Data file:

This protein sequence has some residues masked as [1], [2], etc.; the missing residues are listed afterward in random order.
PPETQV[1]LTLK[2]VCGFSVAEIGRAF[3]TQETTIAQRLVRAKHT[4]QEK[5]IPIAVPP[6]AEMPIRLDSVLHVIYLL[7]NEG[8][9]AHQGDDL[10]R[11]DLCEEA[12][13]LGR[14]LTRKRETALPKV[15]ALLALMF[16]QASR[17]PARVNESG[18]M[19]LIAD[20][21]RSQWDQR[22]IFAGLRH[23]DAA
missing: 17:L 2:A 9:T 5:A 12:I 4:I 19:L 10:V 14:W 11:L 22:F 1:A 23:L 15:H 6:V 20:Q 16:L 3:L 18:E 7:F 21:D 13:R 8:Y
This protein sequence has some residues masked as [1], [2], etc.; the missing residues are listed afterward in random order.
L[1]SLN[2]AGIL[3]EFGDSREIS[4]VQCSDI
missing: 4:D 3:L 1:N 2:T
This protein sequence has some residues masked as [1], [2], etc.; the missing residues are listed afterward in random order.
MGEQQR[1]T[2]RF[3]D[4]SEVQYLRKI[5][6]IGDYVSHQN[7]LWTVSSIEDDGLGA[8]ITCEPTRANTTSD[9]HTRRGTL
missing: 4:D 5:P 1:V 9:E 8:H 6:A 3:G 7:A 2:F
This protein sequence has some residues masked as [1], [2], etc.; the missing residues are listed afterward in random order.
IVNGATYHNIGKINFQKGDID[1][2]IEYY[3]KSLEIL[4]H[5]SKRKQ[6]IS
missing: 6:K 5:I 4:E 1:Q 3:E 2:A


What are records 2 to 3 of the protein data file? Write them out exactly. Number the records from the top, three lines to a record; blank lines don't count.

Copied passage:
This protein sequence has some residues masked as [1], [2], etc.; the missing residues are listed afterward in random order.
L[1]SLN[2]AGIL[3]EFGDSREIS[4]VQCSDI
missing: 4:D 3:L 1:N 2:T
This protein sequence has some residues masked as [1], [2], etc.; the missing residues are listed afterward in random order.
MGEQQR[1]T[2]RF[3]D[4]SEVQYLRKI[5][6]IGDYVSHQN[7]LWTVSSIEDDGLGA[8]ITCEPTRANTTSD[9]HTRRGTL
missing: 4:D 5:P 1:V 9:E 8:H 6:A 3:G 7:A 2:F